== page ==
# Why the particle velocity in Dirac theory is equal to c?

1. Jul 17, 2016

### Arbab

In Dirac theory the electron velocity is equal to the speed of light. Why should that appear? Why should we try to solve this problem outside quantum mechanics hypothesis? Should we look for an alternative theory?

2. Jul 17, 2016

### samalkhaiat

When we treat Dirac’s theory as a single-particle theory, the free Dirac particle undergoes a rapidly oscillating motion (Zitterbewegung) around the classical trajectory. This “motion” is caused by the interference between the positive and the negative energy components of the wave packet representing the free Dirac particle. However, the Zitterbewegung vanishes if wave packets with either positive or negative energy are used. This shows that a relativistic single particle theory is not possible, it can only be approximately considered when the corresponding wave packets is restricted to either positive or negative energy range.
If the above is not clear enough for you, let me know and I will do the math for you. Basically, paradoxical results are obtained if the “velocity operator” is calculated according to
$$\frac{d \hat{x}_{i}}{dt} = \frac{1}{i \hbar} [ \hat{x}_{i} , H_{D}] = c \alpha_{i} .$$
This shows that
1) the absolute value of the electron velocity is equal to the speed of light (the einenvalues of $\mathbf{\alpha}$ are $\pm 1$),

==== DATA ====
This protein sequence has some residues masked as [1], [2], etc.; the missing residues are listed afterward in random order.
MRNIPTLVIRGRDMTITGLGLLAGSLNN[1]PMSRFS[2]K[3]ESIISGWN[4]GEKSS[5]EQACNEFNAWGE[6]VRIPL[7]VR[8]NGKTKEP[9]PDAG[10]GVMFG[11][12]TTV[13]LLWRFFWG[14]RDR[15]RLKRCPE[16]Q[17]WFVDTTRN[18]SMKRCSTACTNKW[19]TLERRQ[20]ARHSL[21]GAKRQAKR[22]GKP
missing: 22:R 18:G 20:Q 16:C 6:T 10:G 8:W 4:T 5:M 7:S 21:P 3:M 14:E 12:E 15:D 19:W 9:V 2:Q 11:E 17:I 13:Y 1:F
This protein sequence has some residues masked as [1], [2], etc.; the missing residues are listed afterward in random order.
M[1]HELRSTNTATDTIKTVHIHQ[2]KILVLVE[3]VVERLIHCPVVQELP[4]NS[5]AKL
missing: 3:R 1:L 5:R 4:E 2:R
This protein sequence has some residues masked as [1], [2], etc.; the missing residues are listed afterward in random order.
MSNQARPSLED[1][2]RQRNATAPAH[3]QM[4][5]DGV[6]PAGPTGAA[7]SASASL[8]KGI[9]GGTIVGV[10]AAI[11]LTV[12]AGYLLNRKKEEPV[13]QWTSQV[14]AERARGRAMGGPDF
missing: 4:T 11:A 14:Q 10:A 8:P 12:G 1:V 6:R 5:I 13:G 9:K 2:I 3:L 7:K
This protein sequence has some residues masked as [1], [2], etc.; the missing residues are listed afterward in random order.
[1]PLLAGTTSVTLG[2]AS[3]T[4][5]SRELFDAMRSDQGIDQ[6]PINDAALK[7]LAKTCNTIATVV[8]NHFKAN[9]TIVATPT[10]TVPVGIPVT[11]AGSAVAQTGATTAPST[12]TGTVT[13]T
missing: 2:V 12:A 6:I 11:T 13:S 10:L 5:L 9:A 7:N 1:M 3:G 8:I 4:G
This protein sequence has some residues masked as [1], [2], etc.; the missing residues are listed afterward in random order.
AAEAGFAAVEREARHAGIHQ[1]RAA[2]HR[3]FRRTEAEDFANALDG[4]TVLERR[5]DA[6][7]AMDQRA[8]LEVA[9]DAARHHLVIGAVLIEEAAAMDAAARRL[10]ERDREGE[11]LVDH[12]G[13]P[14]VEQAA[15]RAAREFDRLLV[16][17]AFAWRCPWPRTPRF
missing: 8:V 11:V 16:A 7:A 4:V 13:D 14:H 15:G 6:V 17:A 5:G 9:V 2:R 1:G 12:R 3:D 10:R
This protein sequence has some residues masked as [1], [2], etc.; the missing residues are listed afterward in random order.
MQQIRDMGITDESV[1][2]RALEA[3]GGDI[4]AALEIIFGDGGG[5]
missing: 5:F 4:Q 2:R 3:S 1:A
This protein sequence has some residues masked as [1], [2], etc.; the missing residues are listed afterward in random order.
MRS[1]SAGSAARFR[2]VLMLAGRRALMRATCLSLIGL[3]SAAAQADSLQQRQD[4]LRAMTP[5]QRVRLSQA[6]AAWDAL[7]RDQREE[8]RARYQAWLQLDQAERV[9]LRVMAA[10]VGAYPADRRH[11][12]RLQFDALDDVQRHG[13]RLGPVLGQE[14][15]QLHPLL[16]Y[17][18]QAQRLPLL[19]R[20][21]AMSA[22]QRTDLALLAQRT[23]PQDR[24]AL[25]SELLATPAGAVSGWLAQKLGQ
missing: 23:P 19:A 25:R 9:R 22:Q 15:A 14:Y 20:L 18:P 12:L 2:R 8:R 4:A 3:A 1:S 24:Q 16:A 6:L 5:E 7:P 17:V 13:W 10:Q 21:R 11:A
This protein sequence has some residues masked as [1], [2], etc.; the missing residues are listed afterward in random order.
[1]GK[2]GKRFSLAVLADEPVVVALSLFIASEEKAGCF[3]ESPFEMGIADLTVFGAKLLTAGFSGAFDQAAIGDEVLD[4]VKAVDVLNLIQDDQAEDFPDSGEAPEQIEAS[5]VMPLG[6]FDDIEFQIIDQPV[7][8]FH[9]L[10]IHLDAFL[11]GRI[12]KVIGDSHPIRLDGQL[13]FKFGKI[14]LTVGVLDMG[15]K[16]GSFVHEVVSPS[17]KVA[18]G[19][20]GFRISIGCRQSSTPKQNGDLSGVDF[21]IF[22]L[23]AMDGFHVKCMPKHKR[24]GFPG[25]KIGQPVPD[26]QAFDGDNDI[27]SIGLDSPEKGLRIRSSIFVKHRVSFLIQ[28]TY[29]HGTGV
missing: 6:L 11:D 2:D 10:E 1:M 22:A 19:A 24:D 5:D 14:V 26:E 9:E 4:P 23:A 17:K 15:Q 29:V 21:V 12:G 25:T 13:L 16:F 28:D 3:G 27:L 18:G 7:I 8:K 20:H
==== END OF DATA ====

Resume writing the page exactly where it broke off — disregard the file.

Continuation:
2) the components of the velocity cannot be measured simultaneously (the $\alpha_{i}$’s don’t commute with each other).
Of course, this is just rubbish because, according to Ehrenfest’s theorem, QM is meant to reproduce the classical results for the average values. Indeed, we can show that the classical results are obtained only if wave packets with only positive, or only negative, energy are used. To see that, first integrate the equation
$$\frac{d \alpha_{i}}{dt} = \frac{1}{i \hbar} [ \alpha_{i} , H_{D} ] = \frac{2i}{\hbar} (c \hat{p}_{i} - \alpha_{i}H_{D}) ,$$ then average over positive or negative energy wave packet to kill the Zitterbewegung and obtain the relativistic velocity
$$\vec{v} = c \langle \vec{\alpha} \rangle = \frac{c^{2} \vec{p}}{E_{p}} .$$

3. Jul 19, 2016

### Demystifier

@samalkhaiat, are there Lorentz covariant versions of the equations of motion you have written above?

4. Jul 20, 2016

### samalkhaiat

No. The whole point of my previous post is to stress the fact that single-particle QM is not compatible with special relativity. Clearly you get into troubles if you write the Heisenberg equation $dX^{j}/dt = [iH , X^{j}]$ in the form $$[ i P^{\mu} , X^{\nu} ] = \partial^{\mu}X^{\nu}=\eta^{\mu\nu}.$$ If $X^{j}$ is to represent the (3) position operators, then $P^{0}$ cannot represent the Hamiltonian, $H$, of the single particle theory. Also, what "operator " does $X^{0}$ represent?

5. Jul 20, 2016

### Jilang

Time in a co-moving frame?

6. Jul 21, 2016